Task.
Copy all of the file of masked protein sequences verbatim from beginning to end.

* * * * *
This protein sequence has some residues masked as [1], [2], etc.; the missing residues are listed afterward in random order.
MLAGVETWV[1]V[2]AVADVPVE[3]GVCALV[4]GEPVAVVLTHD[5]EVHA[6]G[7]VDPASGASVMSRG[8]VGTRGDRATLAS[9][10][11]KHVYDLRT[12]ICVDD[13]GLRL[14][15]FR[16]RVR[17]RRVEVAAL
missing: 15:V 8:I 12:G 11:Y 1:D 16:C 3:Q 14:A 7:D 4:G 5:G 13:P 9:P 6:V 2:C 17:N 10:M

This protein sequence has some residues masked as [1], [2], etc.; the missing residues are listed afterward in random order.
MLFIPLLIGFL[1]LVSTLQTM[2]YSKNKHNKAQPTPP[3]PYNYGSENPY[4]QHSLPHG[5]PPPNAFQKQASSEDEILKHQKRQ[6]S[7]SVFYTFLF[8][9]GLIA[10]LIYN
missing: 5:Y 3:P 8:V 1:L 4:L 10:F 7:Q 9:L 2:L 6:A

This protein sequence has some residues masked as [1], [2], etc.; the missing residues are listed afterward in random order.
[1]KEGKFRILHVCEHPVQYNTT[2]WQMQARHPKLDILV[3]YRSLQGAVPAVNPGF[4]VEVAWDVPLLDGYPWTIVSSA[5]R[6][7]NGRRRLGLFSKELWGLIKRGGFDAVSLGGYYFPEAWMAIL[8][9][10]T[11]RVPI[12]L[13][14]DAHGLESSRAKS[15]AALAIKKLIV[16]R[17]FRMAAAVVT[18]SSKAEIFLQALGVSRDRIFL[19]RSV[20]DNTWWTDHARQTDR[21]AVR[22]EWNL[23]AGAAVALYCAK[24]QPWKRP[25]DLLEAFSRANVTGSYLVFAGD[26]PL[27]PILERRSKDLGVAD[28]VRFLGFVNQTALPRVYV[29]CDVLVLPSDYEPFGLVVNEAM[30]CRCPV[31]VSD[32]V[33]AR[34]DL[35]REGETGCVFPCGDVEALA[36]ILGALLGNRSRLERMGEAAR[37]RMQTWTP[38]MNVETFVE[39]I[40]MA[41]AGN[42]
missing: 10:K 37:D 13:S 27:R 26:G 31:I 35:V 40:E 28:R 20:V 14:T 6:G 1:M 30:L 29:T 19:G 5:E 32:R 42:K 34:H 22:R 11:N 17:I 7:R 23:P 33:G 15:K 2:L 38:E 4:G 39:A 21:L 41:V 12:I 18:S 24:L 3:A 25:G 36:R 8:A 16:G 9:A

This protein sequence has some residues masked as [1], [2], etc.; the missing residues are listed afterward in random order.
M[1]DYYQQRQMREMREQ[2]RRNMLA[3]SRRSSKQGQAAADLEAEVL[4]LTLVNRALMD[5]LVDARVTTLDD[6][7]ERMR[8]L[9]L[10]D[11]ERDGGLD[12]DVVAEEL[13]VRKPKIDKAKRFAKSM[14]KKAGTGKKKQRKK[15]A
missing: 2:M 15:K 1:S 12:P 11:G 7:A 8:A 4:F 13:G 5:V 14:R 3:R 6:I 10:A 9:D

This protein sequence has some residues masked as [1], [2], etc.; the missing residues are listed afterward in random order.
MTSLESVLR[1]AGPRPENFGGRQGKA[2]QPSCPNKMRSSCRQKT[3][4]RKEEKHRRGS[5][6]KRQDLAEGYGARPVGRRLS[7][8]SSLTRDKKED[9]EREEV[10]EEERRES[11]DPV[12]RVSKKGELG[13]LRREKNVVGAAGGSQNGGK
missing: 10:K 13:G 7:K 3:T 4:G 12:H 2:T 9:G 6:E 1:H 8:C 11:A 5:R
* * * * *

This protein sequence has some residues masked as [1], [2], etc.; the missing residues are listed afterward in random order.
MLAGVETWV[1]V[2]AVADVPVE[3]GVCALV[4]GEPVAVVLTHD[5]EVHA[6]G[7]VDPASGASVMSRG[8]VGTRGDRATLAS[9][10][11]KHVYDLRT[12]ICVDD[13]GLRL[14][15]FR[16]RVR[17]RRVEVAAL
missing: 15:V 8:I 12:G 11:Y 1:D 16:C 3:Q 14:A 7:D 4:G 5:G 13:P 9:P 6:V 2:C 17:N 10:M

This protein sequence has some residues masked as [1], [2], etc.; the missing residues are listed afterward in random order.
MLFIPLLIGFL[1]LVSTLQTM[2]YSKNKHNKAQPTPP[3]PYNYGSENPY[4]QHSLPHG[5]PPPNAFQKQASSEDEILKHQKRQ[6]S[7]SVFYTFLF[8][9]GLIA[10]LIYN
missing: 5:Y 3:P 8:V 1:L 4:L 10:F 7:Q 9:L 2:L 6:A

This protein sequence has some residues masked as [1], [2], etc.; the missing residues are listed afterward in random order.
[1]KEGKFRILHVCEHPVQYNTT[2]WQMQARHPKLDILV[3]YRSLQGAVPAVNPGF[4]VEVAWDVPLLDGYPWTIVSSA[5]R[6][7]NGRRRLGLFSKELWGLIKRGGFDAVSLGGYYFPEAWMAIL[8][9][10]T[11]RVPI[12]L[13][14]DAHGLESSRAKS[15]AALAIKKLIV[16]R[17]FRMAAAVVT[18]SSKAEIFLQALGVSRDRIFL[19]RSV[20]DNTWWTDHARQTDR[21]AVR[22]EWNL[23]AGAAVALYCAK[24]QPWKRP[25]DLLEAFSRANVTGSYLVFAGD[26]PL[27]PILERRSKDLGVAD[28]VRFLGFVNQTALPRVYV[29]CDVLVLPSDYEPFGLVVNEAM[30]CRCPV[31]VSD[32]V[33]AR[34]DL[35]REGETGCVFPCGDVEALA[36]ILGALLGNRSRLERMGEAAR[37]RMQTWTP[38]MNVETFVE[39]I[40]MA[41]AGN[42]
missing: 10:K 37:D 13:S 27:R 26:G 31:I 35:V 40:E 28:R 20:V 14:T 6:G 1:M 30:L 29:T 19:G 5:E 32:R 42:K 34:H 22:R 11:N 17:I 7:R 23:P 33:G 15:K 2:L 38:E 4:G 39:A 21:L 41:V 12:I 18:S 24:L 3:A 25:G 36:R 8:A 16:G 9:A

This protein sequence has some residues masked as [1], [2], etc.; the missing residues are listed afterward in random order.
M[1]DYYQQRQMREMREQ[2]RRNMLA[3]SRRSSKQGQAAADLEAEVL[4]LTLVNRALMD[5]LVDARVTTLDD[6][7]ERMR[8]L[9]L[10]D[11]ERDGGLD[12]DVVAEEL[13]VRKPKIDKAKRFAKSM[14]KKAGTGKKKQRKK[15]A
missing: 2:M 15:K 1:S 12:P 11:G 7:A 8:A 4:F 13:G 5:V 14:R 3:R 6:I 10:A 9:D

This protein sequence has some residues masked as [1], [2], etc.; the missing residues are listed afterward in random order.
MTSLESVLR[1]AGPRPENFGGRQGKA[2]QPSCPNKMRSSCRQKT[3][4]RKEEKHRRGS[5][6]KRQDLAEGYGARPVGRRLS[7][8]SSLTRDKKED[9]EREEV[10]EEERRES[11]DPV[12]RVSKKGELG[13]LRREKNVVGAAGGSQNGGK
missing: 10:K 13:G 7:K 3:T 4:G 12:H 2:T 9:G 6:E 1:H 8:C 11:A 5:R